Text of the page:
This month, Forrester Research Inc. released its latest report on Canadian eCommerce, with projections for nationwide sector growth extending into 2019. Earlier in the week, we updated our Canadian eCommerce infographic with some of these new numbers. Now, looking at those numbers, let’s discuss some of the systemic realities of Canadian eCommerce that play a critical role in its growth, both on the retailer and consumer sides.
Judging from Forrester’s findings, the outlook for Canadian eCommerce as a whole is good. It anticipates Canadian spending online to grow at 12.3% annually over the next five years, reaching $39.9 billion (CAD) with 63.9% of all Canadians making purchases on the web by 2019. Canadians’ appetites for online retail have never been higher, and the Forrester report anticipates continued movement in this direction going forward.
Growth of demand in the domestic eCommerce sector is obviously a positive sign for Canadian companies, some of whom have been notoriously slow in developing their online brands. However Canada’s relatively underdeveloped market also offers promising opportunity for American retailers looking to expand their operations.
It is American companies that have made the greatest impact in Canada to this point, with Amazon taking the lead by a healthy margin. According to Forrester’s data, a reported 45% of Canadian online adults have made a purchase from Amazon in the past three months, while fellow American retailer Wal-Mart lags behind with (a still-impressive) 11%.
In an interview with Multichannel Merchant, Jennifer Campbell, general manager of commercial marketing for Canada Post, says the success that American companies are finding here derives in part from Canadians’ awareness of American brands due to spillover advertising. The Canadian advertising market is also substantially less saturated.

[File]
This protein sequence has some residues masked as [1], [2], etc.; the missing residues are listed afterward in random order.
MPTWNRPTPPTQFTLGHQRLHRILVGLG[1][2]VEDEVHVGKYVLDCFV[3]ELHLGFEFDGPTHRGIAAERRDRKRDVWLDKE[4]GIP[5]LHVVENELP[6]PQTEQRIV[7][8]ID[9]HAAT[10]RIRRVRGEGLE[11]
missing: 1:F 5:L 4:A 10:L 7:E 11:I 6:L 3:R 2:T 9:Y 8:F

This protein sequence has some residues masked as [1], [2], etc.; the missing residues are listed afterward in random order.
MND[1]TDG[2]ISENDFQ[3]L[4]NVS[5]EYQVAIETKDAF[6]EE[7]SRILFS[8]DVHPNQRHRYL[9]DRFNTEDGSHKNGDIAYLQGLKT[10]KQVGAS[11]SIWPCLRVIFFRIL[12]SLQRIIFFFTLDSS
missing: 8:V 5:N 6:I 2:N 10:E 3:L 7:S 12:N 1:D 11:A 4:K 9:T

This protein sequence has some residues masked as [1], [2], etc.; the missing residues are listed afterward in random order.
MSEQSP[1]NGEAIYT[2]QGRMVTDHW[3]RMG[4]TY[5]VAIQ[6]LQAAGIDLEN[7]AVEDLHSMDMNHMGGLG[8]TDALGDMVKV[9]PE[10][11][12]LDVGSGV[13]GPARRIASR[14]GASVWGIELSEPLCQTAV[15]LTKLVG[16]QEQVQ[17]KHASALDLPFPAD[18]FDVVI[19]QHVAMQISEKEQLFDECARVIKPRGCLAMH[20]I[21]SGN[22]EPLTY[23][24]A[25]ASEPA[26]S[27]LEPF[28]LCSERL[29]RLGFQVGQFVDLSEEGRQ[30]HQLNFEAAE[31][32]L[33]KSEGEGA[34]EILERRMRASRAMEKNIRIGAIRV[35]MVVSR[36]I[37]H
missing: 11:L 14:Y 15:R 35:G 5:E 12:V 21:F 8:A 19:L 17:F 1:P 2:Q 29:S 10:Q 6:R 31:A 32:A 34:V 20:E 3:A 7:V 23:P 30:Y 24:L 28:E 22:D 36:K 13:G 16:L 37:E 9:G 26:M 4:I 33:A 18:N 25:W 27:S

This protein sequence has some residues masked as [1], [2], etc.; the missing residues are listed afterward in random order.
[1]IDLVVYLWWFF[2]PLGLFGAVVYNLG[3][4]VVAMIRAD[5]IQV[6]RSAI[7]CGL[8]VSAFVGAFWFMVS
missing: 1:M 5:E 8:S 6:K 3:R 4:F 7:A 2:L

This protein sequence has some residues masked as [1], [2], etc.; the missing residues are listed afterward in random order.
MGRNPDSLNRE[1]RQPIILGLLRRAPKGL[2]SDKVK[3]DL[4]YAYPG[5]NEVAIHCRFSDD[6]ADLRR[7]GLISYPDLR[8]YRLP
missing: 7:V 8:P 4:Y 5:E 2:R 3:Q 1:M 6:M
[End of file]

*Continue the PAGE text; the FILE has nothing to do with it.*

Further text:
However, along with these advantages come some distinct and unique geographic and logistical challenges. Canada has a smaller population than the state of California, spread out over a land mass roughly 25% larger than all 48 contiguous states. With only a handful of densely populated major cities distributed across the country, retailers are forced to make do with fewer distribution centers serving larger areas than nearly anywhere else in the world.
For context, Amazon runs four fulfillment locations in Canada (Toronto and Vancouver), compared to its whopping 64 in mainland USA. Target Canada has only three regional distribution centres (which stock its brick-and-mortar stores as well as fulfilling online orders), while its parent company south of the border operates 26. Even for the biggest players in Canadian eCommerce, shipping to consumers in both an expedient and cost-effective way while also maintaining a competitive advantage has proven to be a challenge.
Given the circumstances, expediency has its realistic limits. The promises of same-day shipping that are rapidly accumulating in America show no real signs of making their way to Canada; even there, with far more agile distribution networks, large companies such as eBay are being forced to slow down their rollouts in favour of financial pragmatism. It is unlikely that any retailer, big or small, will be able to gain any substantial advantage over its competitors in the near future based solely on prompt shipping.
The price of shopping is another story. Last year, Wal-Mart upped the ante by introducing free shipping on all online purchases, without even a minimum order size required for a purchase to qualify. The company’s willingness to absorb what are often considerable shipping costs in order to draw consumer dollars to their site is a clear indicator of the cutthroat competition that exists in the market today.
So how are Canadian companies, particularly small businesses and start-ups, supposed to compete against the well-established American titans that dominate the Canadian market? Recognizing their niche is the first essential step. This is the approach that we have seen from such Canadian businesses as long-time success story LuLuLemon, and Montreal-based newcomer Frank & Oak, both of which have carved out a space in the country’s eCommerce sector, and developed a devoted following.
While Amazon and Wal-Mart will nearly always win when it comes to price, smaller Canadian companies can get a leg up with unique product offerings, personal customer service, and an exceptional user experience.